mass of unknown persons grouped into homogeneous segments (Firat and Venkatesh, 1993). So, this approach
recommends the abandon of mass marketing to direct marketing based on a customers and well known
prospects database relayed by an industrial organization in order to realize a "mass customization".
The principle of marketing practice adapted to the postmodern individual age can then be considered as
follows: a highly personalized marketing form which enables to recognize, understand, appreciate and serve the
interests and needs of consumers whose personal identities and marketing profiles are known (Firat, 1991; Van
Raaij, 1993; Firat and Venkatesh, 1993). The argumentation of this approach is based on the following reasons:
-

If we cannot divide the market into homogeneous and stable segments, so, it remains only to track
individually the consumer (as technology progress including computing permits it);
If the consumer is fickle, in perpetual movement, it is necessary to try at least to predict its behavior
and to be able to react as quickly as possible to its new aspirations through a continuous contact;
If the consumer is individualistic, then, he looks for all which allows him to maintain and develop its
freedom, as a trust relationship with a supplier who releases him from the material life aspects by the
offered service quality;
If the consumer seeks to differentiate itself, he asks for individualized products and services that only a
constant, close and interactive contact, close and interactive enables to provide it.

COPY RIGHT 2013 Institute of Interdisciplinary Business Research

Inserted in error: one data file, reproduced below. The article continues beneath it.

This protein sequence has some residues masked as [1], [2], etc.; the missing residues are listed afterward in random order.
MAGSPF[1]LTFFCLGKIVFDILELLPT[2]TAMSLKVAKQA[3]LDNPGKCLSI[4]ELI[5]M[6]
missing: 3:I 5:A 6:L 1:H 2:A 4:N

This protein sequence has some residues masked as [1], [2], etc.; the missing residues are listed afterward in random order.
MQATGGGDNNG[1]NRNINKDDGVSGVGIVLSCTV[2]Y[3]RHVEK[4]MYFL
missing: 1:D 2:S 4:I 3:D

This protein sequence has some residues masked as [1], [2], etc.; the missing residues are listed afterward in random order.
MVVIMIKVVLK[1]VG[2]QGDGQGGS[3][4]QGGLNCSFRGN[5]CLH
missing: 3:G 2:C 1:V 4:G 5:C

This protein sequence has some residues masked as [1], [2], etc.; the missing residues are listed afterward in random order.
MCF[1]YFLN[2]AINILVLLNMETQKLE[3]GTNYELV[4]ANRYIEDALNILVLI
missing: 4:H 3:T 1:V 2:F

1296

ijcrb.webs.com

INTERDISCIPLINARY JOURNAL OF CONTEMPORARY RESEARCH IN BUSINESS

JANUARY 2013
VOL 4, NO 9

- Individualistic postmodern consumption: At the consumption level and in the context of the individualistic
approach, postmodern consumer behavior researchers, privileged an experiential vision which emphasize the
regret values as well as the individual subjectivity (Addis and Holbrook, 2001) rather than a functional and
progressive consumption vision. From a micro-economic and psychological origin, the functional and
progressive vision highlights the information search and influence multi-attribute mechanisms processing to
optimize a transaction made by a single individual. Whereas, in the experiential perspective of consumption, the
individual is considered as no more seeking to maximize a profit but as claiming a hedonistic gratification.
The market is, thus, characterized by a " re enchanted " offer and emotions produced by imaginary
projections which not only trying to meet needs, but it affecting the consumer's quest for identity (BudRenault, 2007; Filser, 1996). Individualistic approach precursors speak of a "reenchantment of consumption"
(Firat and Vankatesh, 1995) to report the break with the modern disenchantment consumption which had
rationalized consumers lives and made everything measured in terms of utility. Hence, the simple act of
consumption is a means to enchant consumer daily life, indeed, Firat and Dholakia (1998. p96) argued that:
for the postmodern consumer, consumption is not a mere act of devouring, destroying, or using things. It is also
not the end of the (central) economic cycle, but an act of production of experiences and selves or self-images . . .
The way to enhance and enchant life is to allow multiple experiences, to be sensed emotionally as well as
through reason, utilizing all the aspects of being human . . . Life is to be produced and created, in effect,
constructed through the multiple experiences in which the consumer immerses.
3.1.2. Epistemological and methodological contributions
The epistemology is the study of science. It ensures to completely ignore things that are aimed by
science, but it considers the science itself as an object. It assigns as the exclusive domain of study what science
says, not what science carries about (Blanch, 1972). The use of a research method is based on the choice of a